President Reuven Rivlin accepts the credentials of Honduras' new ambassador to Israel, June 15 2017..
(photo credit: MARK NEYMAN/GPO)
The importance for Israel of votes at the United Nations was paramount in conversations President Reuven Rivlin held with four new ambassadors who presented their credentials at the President’s Residence on Thursday.
Rivlin raised the issue with each one separately telling Niranjan Kumar Thapa that while Israel warmly appreciates the support it receives from Nepal at the UN, “you could do better”. He was referring specifically to the UNESCO resolution that negates the Jewish connection to Jerusalem and the Temple Mount. Nepal was among the countries that abstained. “I believe that everyone in Nepal knows that Jerusalem is the capital of Israel,” Rivlin declared scathingly.
But he softened the blow by talking in glowing terms about Nepal’s beauty which is a magnet for young Israeli hikers including his own children.
Thapa thanked Rivlin for the help that Israel had given to Nepal in the aftermath of the April 2015 earthquake, sending in rescue and medical teams.
Mario Edgardo Castillo Mendoza, a former army general with an impressive record, who is the new ambassador of Honduras, fared somewhat better due to the strong ties between his country and Israel. Rivlin was very pleased to see him and particularly pleased to be able to convey regards to President Juan Orlando Hernandez, who in recent years has twice visited Israel and is a graduate of the Mashav training programs run by Israel’s Agency for International Development Cooperation.
He had met several foreign ministers who were graduates of the program, said Rivlin, but as far as he knew, Hernandez was the only head of state. There was no criticism of Honduras by Rivlin, who told Mendoza that Honduras and its president always stand with Israel. The ambassador in turn conveyed Hernandez’s invitation for Rivlin to pay an official visit to Honduras.
Although relations with Brazil are somewhat troubling at the moment, Rivlin gladly welcomed Brazilian Ambassador Paulo Cesar Meira de Vasconcellos, telling him that in November 1947, when he was a boy of nine, he clearly remembered the voice of Osvaldo Aranha, who headed the Brazilian delegation to the UN, lobbied for the partition-of-Palestine vote and as president of the General Assembly when votes were cast, announced how each country had voted. Rivlin said that everyone listened to the radio because there was no television at that time, and he could still hear that voice.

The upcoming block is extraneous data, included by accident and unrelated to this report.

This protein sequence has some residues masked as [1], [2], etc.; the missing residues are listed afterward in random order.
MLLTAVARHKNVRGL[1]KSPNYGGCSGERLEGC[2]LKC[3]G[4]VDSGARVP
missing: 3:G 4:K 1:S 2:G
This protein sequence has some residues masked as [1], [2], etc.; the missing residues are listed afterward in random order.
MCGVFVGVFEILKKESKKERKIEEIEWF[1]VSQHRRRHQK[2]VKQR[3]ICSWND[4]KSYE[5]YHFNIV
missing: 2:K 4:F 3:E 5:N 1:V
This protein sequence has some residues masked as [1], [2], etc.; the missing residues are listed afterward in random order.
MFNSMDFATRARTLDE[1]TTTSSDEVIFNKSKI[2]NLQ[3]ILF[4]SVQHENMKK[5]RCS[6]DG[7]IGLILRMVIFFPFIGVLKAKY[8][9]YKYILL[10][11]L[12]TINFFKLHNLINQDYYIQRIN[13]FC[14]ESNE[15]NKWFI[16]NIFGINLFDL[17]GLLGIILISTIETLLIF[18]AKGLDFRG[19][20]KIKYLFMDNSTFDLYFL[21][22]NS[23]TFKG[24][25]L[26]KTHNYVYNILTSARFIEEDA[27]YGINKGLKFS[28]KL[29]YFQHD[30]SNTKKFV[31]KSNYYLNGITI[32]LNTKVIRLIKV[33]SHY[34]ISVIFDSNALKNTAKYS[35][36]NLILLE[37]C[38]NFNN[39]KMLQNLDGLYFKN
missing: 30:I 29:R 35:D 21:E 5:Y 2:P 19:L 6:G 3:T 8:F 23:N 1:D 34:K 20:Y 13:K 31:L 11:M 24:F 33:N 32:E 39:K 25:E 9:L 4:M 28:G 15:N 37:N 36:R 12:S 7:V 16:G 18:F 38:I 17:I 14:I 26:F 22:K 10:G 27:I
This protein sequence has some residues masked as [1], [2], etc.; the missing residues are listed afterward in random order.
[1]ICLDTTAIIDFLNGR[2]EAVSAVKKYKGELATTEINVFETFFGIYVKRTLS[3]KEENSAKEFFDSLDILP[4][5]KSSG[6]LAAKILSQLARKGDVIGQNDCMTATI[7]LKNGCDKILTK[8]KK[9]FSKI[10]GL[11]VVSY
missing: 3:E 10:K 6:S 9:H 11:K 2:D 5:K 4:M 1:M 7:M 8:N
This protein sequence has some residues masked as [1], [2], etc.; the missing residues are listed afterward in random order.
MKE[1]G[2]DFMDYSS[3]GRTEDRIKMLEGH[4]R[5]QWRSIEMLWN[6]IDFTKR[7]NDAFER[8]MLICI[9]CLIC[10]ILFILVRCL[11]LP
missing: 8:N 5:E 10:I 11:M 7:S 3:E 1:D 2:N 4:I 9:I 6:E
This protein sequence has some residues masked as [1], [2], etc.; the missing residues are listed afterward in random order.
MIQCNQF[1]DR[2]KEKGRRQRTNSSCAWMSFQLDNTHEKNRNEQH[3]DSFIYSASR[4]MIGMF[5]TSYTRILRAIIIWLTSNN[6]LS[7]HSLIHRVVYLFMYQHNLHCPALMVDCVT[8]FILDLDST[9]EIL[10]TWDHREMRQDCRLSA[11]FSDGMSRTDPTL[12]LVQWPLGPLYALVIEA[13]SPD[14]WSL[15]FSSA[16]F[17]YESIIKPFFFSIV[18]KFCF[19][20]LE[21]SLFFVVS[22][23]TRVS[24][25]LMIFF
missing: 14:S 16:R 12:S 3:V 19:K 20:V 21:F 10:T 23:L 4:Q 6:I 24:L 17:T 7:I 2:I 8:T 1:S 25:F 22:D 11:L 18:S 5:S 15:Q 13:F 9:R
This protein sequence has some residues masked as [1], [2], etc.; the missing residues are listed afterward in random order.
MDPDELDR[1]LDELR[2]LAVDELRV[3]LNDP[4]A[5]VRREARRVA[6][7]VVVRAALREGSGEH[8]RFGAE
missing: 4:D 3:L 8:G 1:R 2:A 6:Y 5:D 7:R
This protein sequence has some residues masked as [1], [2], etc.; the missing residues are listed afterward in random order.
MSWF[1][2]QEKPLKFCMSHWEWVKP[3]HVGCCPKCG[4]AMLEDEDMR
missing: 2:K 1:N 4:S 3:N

Referencing the fact that the first synagogue in the New World was built in Brazil, and that the Jewish community is influential and has the ear of President Michel Temer, Rivlin was certain that everyone in Brazil also knows that Jerusalem is the capital of Israel. Describing the UNESCO resolution as “ridiculous,” Rivlin asked Meira de Vasconcellos to request the Brazilian administration to reconsider its vote.
Other than that sensitive issue, he wanted to discuss how Israel and Brazil could join forces to provide food security for the world as both countries have considerable expertise in this field. Rivlin was also aware that the ambassador has considerable experience in and knowledge of the Middle East, and suggested that this might be helpful to confidence building between Israel and the Palestinians.
It was impossible for Rivlin, the football addict to conduct a conversation with a representative of Brazil without mentioning his favorite sport.
“I’ve read about the team of which you were manager,” said Meira de Vasconcellos.
“We have the same colors,” retorted Rivlin dryly.
Acknowledging that from time to time there would be “turbulence” in the relationship between Israel and Brazil, Meira de Vasconcellos suggested that Israel should strengthen its constituency in his country.
In greeting Job Daudi Masima, the last of the four ambassadors, Rivlin exclaimed: “We are making history.” Masima is the ambassador of Tanzania, which severed relations with Israel in 1973 after the Yom Kippur War. Masima who is currently nonresident, is in Israel to begin the process of establishing an embassy, He came with his wife, his son and his four daughters.
When Prime Minister Benjamin Netanyahu was in Africa in July, 2016, he was informed that Tanzania would for the first time open an embassy in Israel.
That promise is now becoming a reality. Masima, a Muslim, surprised Rivlin when he stood up, put his hand in his pocket and withdrew a cream satin skullcap which he put on his head and proceeded to recite in Hebrew the sheheheyanu prayer of thanks for reaching this day. Rivlin put his hand in his own pocket and took out a black kippa to cover his head. After completing the verse, Masima assured Rivlin of the solidarity with Israel of the government and people of Tanzania.